An Overview of FDA’s Expanded Access Guidances

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Our expert, Jay Jackson, discusses recent final guidance issued by the FDA on compassionate use.
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“The finalized Compassionate Use guidance issued by the FDA clarifies and streamlines the expanded access process through which physicians apply for access on their patients’ behalf.” Jay Jackson, Avalere


Jay Jackson , Principal, Commercialization & Regulatory Strategy

Jay Jackson conducts evidence-based assessments of the regulatory and policy environments for approval of and market access for medical products.

This interview was originally published as a podcast. The audio is no longer available, but you can read the transcript below. For updates on our newly released content, visit our Insight Subscription page.


Jay: Compassionate use, otherwise known as expanded access or preapproval access, is a mechanism through which patients can access investigational products outside of clinical trials. FDA’s program, formally called Expanded Access, oversees compassionate use of investigational products, and the agency approves over 99% of requests that it receives.

The finalized guidance issued by the FDA clarify and streamline the expanded access process through which physicians apply for access on their patients’ behalf. In particular, one final guidance formally establishes the streamlined Investigational New Drug (IND) form for expanded access, called Form 3926. The FDA estimates that the shortened Form 3926 should take only about 45 minutes to complete, as it only includes those sections required to request individual expanded access when an investigational product already has an IND. The shorter form is intended to be less burdensome and clarify which parts of the previous, longer form a physician needs to fill out. The Form 3926 guidance also gives some clarifying instructions and background for physicians, such as approval timelines, the concept behind the risk–benefit determination made for expanded access, and the need to obtain a letter of authorization from the drug’s sponsor to reference the full IND. The guidance also explains that by submitting the abbreviated IND form and receiving approval, the requesting physician becomes the sponsor-investigator with all the regulatory requirements associated with that designation, such as safety monitoring.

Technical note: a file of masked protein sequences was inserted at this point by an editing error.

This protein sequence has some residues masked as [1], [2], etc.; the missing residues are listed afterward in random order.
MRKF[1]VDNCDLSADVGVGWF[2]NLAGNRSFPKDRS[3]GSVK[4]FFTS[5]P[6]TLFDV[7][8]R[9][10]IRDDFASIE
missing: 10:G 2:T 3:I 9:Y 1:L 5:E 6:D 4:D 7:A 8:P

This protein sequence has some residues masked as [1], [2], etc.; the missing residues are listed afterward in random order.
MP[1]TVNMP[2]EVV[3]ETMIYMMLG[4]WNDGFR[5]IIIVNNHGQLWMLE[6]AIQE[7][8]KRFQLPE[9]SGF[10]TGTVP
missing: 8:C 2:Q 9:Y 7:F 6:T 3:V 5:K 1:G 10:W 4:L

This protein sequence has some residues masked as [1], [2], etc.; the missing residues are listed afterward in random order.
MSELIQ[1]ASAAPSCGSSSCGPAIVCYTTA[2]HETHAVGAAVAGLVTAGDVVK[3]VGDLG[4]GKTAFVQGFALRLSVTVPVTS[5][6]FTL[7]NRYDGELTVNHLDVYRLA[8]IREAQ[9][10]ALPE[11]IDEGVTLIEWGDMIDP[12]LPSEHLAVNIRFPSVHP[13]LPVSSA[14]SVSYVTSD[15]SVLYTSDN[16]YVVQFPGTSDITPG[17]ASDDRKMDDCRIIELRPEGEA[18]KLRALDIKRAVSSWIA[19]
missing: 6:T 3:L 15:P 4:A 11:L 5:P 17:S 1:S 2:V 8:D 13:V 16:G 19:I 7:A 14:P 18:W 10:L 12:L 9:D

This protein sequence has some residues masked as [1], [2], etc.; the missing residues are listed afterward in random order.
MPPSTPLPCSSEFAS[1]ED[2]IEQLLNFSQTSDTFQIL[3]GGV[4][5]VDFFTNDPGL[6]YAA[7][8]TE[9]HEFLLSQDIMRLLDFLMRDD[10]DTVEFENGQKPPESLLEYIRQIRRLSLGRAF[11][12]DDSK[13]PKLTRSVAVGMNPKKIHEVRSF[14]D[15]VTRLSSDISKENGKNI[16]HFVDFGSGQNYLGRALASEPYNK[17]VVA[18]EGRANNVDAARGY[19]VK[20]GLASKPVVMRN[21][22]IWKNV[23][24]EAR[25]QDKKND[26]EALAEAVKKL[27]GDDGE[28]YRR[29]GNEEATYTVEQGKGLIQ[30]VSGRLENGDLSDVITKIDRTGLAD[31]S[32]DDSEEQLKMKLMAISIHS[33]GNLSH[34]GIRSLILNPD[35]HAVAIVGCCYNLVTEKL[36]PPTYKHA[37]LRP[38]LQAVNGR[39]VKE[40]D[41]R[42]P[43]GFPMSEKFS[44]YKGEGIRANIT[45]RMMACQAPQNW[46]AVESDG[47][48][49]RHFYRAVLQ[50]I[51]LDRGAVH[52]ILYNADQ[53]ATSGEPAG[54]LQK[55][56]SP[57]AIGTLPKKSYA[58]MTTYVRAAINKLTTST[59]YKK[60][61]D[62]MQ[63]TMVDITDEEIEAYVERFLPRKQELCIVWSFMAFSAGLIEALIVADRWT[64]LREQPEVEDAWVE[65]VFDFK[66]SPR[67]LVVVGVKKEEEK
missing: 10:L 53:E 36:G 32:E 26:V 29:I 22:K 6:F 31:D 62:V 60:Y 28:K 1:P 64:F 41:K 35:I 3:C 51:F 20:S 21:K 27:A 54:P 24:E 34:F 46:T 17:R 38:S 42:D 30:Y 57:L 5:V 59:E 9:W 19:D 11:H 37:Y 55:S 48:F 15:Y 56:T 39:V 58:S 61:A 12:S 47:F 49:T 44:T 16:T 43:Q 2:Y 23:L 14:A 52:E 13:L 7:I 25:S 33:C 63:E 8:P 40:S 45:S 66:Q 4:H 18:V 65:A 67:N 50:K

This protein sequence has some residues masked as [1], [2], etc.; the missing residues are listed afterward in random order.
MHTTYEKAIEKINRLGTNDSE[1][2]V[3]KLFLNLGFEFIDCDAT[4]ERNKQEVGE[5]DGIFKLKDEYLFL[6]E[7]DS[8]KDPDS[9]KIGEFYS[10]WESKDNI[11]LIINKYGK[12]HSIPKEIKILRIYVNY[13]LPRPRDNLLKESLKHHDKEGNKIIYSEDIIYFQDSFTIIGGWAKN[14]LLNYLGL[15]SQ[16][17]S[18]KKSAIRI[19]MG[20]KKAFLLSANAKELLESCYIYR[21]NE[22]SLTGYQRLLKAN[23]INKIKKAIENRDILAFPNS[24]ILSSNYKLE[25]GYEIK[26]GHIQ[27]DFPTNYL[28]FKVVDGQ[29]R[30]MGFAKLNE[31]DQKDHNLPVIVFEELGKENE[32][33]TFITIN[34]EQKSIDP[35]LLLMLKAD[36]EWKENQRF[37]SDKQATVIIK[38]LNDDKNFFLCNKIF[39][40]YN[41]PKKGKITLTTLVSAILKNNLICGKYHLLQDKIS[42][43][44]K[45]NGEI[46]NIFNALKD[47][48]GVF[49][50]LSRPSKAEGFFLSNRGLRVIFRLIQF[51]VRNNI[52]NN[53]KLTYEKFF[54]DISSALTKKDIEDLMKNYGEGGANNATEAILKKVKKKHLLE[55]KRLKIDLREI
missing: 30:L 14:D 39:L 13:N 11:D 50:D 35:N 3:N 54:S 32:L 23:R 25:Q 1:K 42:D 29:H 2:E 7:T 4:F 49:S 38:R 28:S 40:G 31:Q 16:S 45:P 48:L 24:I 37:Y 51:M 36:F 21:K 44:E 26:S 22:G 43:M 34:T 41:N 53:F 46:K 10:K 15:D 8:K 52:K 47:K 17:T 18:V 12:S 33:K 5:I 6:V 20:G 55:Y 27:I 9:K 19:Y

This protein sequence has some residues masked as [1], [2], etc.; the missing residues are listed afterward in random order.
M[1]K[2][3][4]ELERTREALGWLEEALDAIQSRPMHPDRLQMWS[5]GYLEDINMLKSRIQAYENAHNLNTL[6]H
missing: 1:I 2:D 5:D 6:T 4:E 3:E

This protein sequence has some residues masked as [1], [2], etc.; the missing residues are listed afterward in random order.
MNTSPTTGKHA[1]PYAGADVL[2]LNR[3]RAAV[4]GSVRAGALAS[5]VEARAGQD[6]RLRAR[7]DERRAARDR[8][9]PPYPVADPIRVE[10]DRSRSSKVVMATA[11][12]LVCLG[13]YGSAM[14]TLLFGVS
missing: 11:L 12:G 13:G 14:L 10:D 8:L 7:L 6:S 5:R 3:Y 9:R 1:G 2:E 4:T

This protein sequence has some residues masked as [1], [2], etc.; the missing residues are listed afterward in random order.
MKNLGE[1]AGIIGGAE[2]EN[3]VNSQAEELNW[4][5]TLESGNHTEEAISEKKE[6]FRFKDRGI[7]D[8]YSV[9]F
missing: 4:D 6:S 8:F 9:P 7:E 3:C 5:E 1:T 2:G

The FDA finalized two other sets of guidance regarding expanded access at the same time. The Questions & Answers guidance addresses common questions about expanded access. These include details on the three expanded access categories: individual patient, intermediate-size patient populations, and large groups or treatment use. The FDA also outlined the different types of expanded access regulatory submissions, noted when each submission should be used, and provided a table detailing which form should be used for each submission. The guidance also provides reasons why the FDA may deny an expanded access request and makes clear that FDA cannot compel sponsors to provide access to investigational products.

In the third and final guidance, the FDA addresses its methods for authorizing drug manufacturers to charge for investigational products. Sponsors must both demonstrate that charging will not interfere with drug development and provide cost recovery calculations meeting the same statutory standards as in clinical trials. The guidance explains that sponsors can generally only charge for direct costs, such as manufacturing, shipping, and handling. The guidance also notes that the FDA has no control over who may be charged for investigational drugs, whether it be the patient, insurer, or other entity.

Overall, while these final sets of guidance do not necessarily establish any surprising new policy from the FDA, they should be a welcome clarification for patients and physicians who want to gain access to investigational products.

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